In recent years there has been a range of new legislation affecting the activities of lettings and property management agents. Last year it became compulsory for agents to join a redress scheme. Now we have new legislation requiring agents to provide clear information about the fees they charge.
What is the new duty regarding fees?
From 27 May 2015, when section 83 of the Consumer Rights Act 2015 came into force, lettings and property management agents must publicise a list of the fees they charge to landlords and tenants.
The fee tariff must be displayed prominently at the agent’s premises and must be published on the agent’s website (if the agent has a website).
What information must be given?
The list of fees must be complete and clearly explained. It must include all fees, charges and penalties payable to the agent by the landlord or tenant. This does not include the rent or any tenancy deposit paid by the tenant.
Amounts should be expressed inclusive of VAT. If the exact amount cannot be determined, the agent must give details of how the amount is calculated. For example, the agent’s management fee may be a specified percentage of the monthly rent.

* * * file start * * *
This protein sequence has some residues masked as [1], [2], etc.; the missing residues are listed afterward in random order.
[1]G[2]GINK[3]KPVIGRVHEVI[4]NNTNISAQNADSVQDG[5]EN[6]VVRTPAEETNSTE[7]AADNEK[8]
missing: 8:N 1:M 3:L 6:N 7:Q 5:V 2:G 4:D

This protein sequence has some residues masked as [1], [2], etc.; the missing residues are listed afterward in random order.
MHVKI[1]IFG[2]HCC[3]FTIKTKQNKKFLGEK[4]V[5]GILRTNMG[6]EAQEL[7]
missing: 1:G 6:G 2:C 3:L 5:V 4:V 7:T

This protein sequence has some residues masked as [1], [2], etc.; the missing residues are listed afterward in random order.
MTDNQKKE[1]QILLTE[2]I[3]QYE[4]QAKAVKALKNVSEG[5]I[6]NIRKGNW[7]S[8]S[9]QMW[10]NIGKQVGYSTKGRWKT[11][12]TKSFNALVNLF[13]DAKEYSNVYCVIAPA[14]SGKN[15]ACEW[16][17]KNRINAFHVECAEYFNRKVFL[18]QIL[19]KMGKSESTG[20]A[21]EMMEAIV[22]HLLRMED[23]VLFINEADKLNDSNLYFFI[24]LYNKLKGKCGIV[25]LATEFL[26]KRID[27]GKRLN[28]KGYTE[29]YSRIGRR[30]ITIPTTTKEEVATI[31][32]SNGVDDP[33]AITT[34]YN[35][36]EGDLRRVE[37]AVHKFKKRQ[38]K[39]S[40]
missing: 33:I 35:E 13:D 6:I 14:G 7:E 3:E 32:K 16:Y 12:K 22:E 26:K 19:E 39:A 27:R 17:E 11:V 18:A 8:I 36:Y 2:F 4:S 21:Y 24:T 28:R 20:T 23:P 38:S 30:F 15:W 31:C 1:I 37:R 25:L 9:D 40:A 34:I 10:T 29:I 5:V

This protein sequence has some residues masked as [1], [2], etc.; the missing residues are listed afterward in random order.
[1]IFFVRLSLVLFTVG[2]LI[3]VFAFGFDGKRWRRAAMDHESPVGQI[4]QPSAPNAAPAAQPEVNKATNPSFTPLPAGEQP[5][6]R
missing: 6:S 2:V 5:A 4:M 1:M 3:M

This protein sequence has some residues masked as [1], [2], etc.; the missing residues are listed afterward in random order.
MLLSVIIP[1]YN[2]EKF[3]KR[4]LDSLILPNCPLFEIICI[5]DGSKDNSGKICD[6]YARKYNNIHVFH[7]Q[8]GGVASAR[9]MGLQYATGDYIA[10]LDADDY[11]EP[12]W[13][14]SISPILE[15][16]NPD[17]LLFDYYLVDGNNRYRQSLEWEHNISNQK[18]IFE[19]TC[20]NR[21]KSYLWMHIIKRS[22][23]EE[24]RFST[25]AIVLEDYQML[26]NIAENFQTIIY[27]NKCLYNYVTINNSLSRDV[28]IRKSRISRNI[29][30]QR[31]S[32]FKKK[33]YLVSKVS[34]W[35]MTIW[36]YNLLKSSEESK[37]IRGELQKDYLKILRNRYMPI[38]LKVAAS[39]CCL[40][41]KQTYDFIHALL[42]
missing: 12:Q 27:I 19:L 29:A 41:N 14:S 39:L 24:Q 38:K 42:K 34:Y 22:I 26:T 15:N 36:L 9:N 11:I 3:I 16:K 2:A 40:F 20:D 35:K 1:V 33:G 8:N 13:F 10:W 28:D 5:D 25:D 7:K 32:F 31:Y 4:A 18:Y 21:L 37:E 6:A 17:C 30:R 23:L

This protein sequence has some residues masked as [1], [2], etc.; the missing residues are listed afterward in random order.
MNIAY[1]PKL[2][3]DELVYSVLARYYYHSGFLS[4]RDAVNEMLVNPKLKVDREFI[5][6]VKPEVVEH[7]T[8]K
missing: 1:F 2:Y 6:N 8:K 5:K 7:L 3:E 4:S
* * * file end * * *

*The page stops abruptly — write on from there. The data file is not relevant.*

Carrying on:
If an agent holds money on behalf of landlords or tenants, the fee tariff must also include a statement as to whether the agent is a member of a client money protection scheme. This is a scheme under which compensation is paid if an agent does not repay money it has been holding.
If the agent is required by law to belong to a redress scheme, the name of the redress scheme must be included in the fee tariff document.
The fee transparency requirements are enforced by local authority trading standards departments. There are financial penalties up to £5,000 for agents who do not comply with the rules.
Our new Lettings Agency Fee List for Landlords and Tenants can be used to help your lettings or property management agency comply with these new obligations. Our template contains examples of services an agent might provide. The wording can be adapted to meet the needs of your particular business.
The contents of this Newsletter are for reference purposes only and do not constitute
legal advice. Independent legal advice should be sought in relation to any specific